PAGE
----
Monday, March 1, 2010
Looking into Golf Grips
I used to be a big fan of the Neumann leather grips. Many won't remember those, but they were leather wrap grips like the ones pictured above (those are not Neumann grips, but GripMaster Grips).
They were excellent to play with as they felt about as good as a grip could feel and were 'all weather' grips because they moisture from sweat or from the rain. Problem was they were not cheap. But if you could afford them, you could use them without wearing a glove. While I like cord grips, they are too rough on my left hand unless I'm wearing a glove.
My personal preference is something durable but not too harsh on the hands and something I can use in all weather conditions. If I had my choice, I would probably go with a standard grip, but durability is a bigger issue since I don't want to keep buying grips...so I go with a cord grip.
As far as the grip manufacturer I go use, I typically use Lamkin grips mainly because their durability is the best IMO. In fact, I have some 10 year old wrap cords from Lamkin that are still in very good condition on some old irons of mine. However, they don't make those grips anymore. So I usually use a crossline cord grip.
I don't care for the Winn grips because I don't like the spongy feeling. I haven't tried the Iomic grips yet, but I've heard they also have a spongy feeling...plus they are expensive (about $18 a grip)
I recently put some of Lamkin's new 3 Gen grips on a set of Hogan irons I have.
Here's a video by Lamkin explaining the technology behind the 3 Gen.
I actually only bought the 3 Gen grips because they were relatively cheap ($4 a grip). I haven't really noticed a difference in vibration, but they have a nice feeling in the hands.
However, what's VERY important to note about grips is that grips can greatly effect your swingweight.
The standard adult grip weighs about 50 grams.
The LESS weight you put in the grip, the HEAVIER the swingweight will be.
The MORE weight you put in the grip, the LIGHTER the swingweight will be.
You can add weight in the grip and make the STATIC weight of the club heavier, but it will have a lighter SWING WEIGHT.
On the flip side, you can take weight off the grip which will make the STATIC weight of the club lighter, but it will have a heavier SWING WEIGHT.
I was surprised a bit by this because when I had standard Lamkin 3 Gen grips installed, my Hogan's went from about a D-1 swingweight to a C-9 swingweight.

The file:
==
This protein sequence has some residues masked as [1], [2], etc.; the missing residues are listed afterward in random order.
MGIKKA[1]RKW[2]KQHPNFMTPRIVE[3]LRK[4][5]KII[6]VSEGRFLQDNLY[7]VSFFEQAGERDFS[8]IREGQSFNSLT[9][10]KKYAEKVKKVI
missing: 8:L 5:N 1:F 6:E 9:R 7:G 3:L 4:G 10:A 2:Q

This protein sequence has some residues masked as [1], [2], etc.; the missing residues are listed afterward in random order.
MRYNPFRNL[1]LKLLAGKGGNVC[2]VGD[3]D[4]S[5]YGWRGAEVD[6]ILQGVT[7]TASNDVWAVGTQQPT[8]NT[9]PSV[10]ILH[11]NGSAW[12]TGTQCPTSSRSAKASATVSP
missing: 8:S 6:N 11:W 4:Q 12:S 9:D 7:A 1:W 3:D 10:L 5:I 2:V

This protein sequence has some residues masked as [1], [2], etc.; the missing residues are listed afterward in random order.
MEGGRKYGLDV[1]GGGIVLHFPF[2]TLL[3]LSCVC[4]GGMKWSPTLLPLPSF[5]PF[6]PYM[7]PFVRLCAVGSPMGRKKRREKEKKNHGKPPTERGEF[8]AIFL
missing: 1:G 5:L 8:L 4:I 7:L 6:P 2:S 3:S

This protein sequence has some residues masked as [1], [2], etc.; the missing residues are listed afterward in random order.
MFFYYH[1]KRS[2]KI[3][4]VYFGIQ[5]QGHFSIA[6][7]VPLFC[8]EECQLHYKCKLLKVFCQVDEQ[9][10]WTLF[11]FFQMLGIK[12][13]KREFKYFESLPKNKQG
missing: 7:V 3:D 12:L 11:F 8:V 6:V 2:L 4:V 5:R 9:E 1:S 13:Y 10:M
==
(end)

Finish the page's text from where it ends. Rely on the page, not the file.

Why? Because the 3 Gen *standard grips* weight about 59 grams which is almost 10 grams heavier than your standard grip.
Golf Pride makes a Dual Durometer Lite Grip.
This weighs about 39 grams and they say will add about 2-3 Swingweight Points from a standard grip.
Winn has a Winn Lite grip that only weighs about 26 grams. Therefore it will make the overall weight of the club lighter, but the swingweight heavier. Like I mentioned, I don't use Winn Grips...so I don't know how much heavier it would make the swing weight, but I would imagine it would add about FIVE swingweight points to the club.
Now, I personally like a heavier swingweight. Working with John Erickson (www.advancedballstriking.com) he mentioned that he prefers a heavier OVERALL club AND a heavier SWINGWEIGHT.
I would keep that in mind when looking at grips.
Some people wonder about hand size and whether they should go with a midsize grip or use extra tape to 'build up' the grip.
I think it depends. Midsize grips add about 10 grams of weight which can REDUCE your swingweight by 1-3 points. Tape weighs less than going with a bigger grip, so you may want to go with a standard grip and extra tape so you don't reduce your swingweight so much.
What I plan on doing, and something I think that is a smart idea is to buy a swingweight scale for use at home. Most clubmakers have a swingweight scale that looks something like this:
You can get one of these scales for about $150.
However, there are also some 'economy' swingweight scales which are good for personal use that cost about $50-$60.
I think it's very important to be in-tune with your own equipment. But to understand some basics about the grip outside of what feels good and provides you the tackiness you are looking for. Hopefully this has given you a good idea as to what to look out for.